ETH 100 – Introduction to Ethnic Studies
This course is an introduction to the interdisciplinary field of Ethnic Studies. Rooted in the intertwined movements of racial justice, anti-imperialism and liberated education in the 1960s and 70s, the formation of Ethnic Studies changed how race, inequality and the history of the United States is taught and studied. In this course, we will explore basic concepts and theories developed in Ethnic Studies in order to analyze the dynamics of racial and ethnic group experiences. The course will provide students with a better understanding of U.S. society through the examination of contemporary social issues and how they are impacted by race, ethnicity, class and gender. The course places emphasis on comparative Ethnic Studies methodologies which considers the relationships between different racial and ethnic groups, especially how they have been historically shaped and defined in relation to each other in a highly unequal world.
I created a short writing assignment (3 page freeform response) based on the text “The Approaching Obsolescence of Housework” by Angela Davis (1981). The text delves into the intersectionality of gender roles, especially the association of womanhood with housework after the Industrial Revolution. In particular, Davis details the unique form of double discrimination Black women have faced with respect to gendered housework duties–from 18-19th century enslavement to domestic work of the 1940s-70s. Ultimately, she argues that cooking, cleaning, and child rearing, are arbitrarily assigned most to women of color, and she calls for a socialized approach to de-gendering these roles.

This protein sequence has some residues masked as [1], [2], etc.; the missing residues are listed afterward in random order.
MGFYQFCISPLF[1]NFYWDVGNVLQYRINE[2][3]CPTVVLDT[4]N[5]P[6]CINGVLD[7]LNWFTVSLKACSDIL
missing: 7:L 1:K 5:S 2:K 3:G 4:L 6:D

Why did you select this project? How does it relate to identity and purpose?
My students, in discussing this piece, tend to relate their own experiences of housework to the text. For example, they speak about how their parents split up work in the home, or the chores that they are expected to do based on gender roles. In the Spring 2023 iteration of the assignment, students were able to connect personally to the reading and discuss how gender roles have impacted their own lives and communities. It also made the discussion of the text much richer than in previous semesters, as students were engaged in what it meant to do housework, and what “productivity” means in a capitalist society.
What advice do you have for other faculty who would like to implement a similar project?
Attached is the Angela Davis text I selected. And below are the questions I gave my students to write about:
Possible Discussion Topics for Response Paper Option #1
- Keeping in mind Davis’ argument about housework and womanhood, how does this text hold up to 21st century gender roles? Do you believe the expectation for housework continues for women today? Why or why not?
- What were the gender roles that you grew up with in your family or community? Do they align with the experiences Davis is speaking about? Were you expected to perform gendered responsibilities in your home?
- Was housework seen as a “productive” duty in your home? Or more of an expected task? What does Davis argue about how American society views “productivity?”
- How has your experience with housework affected your identity? Would you say it is connected to your cultural identity or sense of belonging – to a family, community, or group?